And One

Are you happy settling for hiring someone who meets your minimum requirements? Or do you want to put in a little more effort to find someone who is a true asset?

Employment Practices

And One

If you are a basketball fan, you know that if a player is fouled while in the act of shooting and still makes the basket, the player gets an “and one” – an attempt to add one more point to the play. So in the course of hiring a new employee, don't you want an “and one?”  The “and one” in this case is a successful employee who can grow within your company and contribute for the foreseeable future.

This can be a tall order, especially if you’re content hiring a competent employee.  It is the most common approach to hiring.  You put together a job description, post it in the appropriate places, review the applicants by checking skills, expertise and educational background against your requirements.  You’ll most likely find someone is fine, but with other considerations you may find your “and one.”

How do you do this?

  1. Put together a wish list.  What would the perfect employee bring to the table?  This is more than determining a satisfactory hire, it is every skill and trait you’d like to see in your new hire.  Then, as you review candidates, measure them against that list.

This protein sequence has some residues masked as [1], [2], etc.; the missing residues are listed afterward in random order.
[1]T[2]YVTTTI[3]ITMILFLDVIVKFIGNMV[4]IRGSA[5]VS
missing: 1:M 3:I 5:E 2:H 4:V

2. Don’t underestimate the new hire’s impact to the culture of your practice. No matter what position you are hiring for, this person will likely have to interact with your patients.  Make sure they represent and share the same values you have built your practice on. 
  3. Confirming an applicant’s job history may assist in determining long-term commitment.  Someone who changes jobs frequently isn’t necessarily the wrong hire, but you should understand why someone doesn’t stay at a job for very long – less than two years is the typical standard.
  4. Include others in the interviews.  Team chemistry is key to a successful office, and allowing key people in the office to interview potential applicants ensures you will have a more complete picture of how the new hire might work with everyone.
  5. Most important, trust your gut.  Sometimes, it is easy to get carried away by the thought you need to get someone in the office now and settle for the first qualified applicant that walks through the door.  If you have reservations – even if you can’t put your finger on what they might be – remember a bad hire will likely set you back further than leaving the position open.

That’s it - and I hope you find your “and one.” Happy Days!

The information in the NCMIC Learning Center is offered solely for general information and educational purposes. It is not offered as, nor does it represent, legal or professional advice. Neither does this information constitute a guideline, practice parameter or standard of care. You should not act or rely upon this information without seeking the advice of an attorney familiar with the specific legal requirements of the state(s) in which you practice. If there is a discrepancy between the site and an insurance policy you have with NCMIC, the policy will prevail.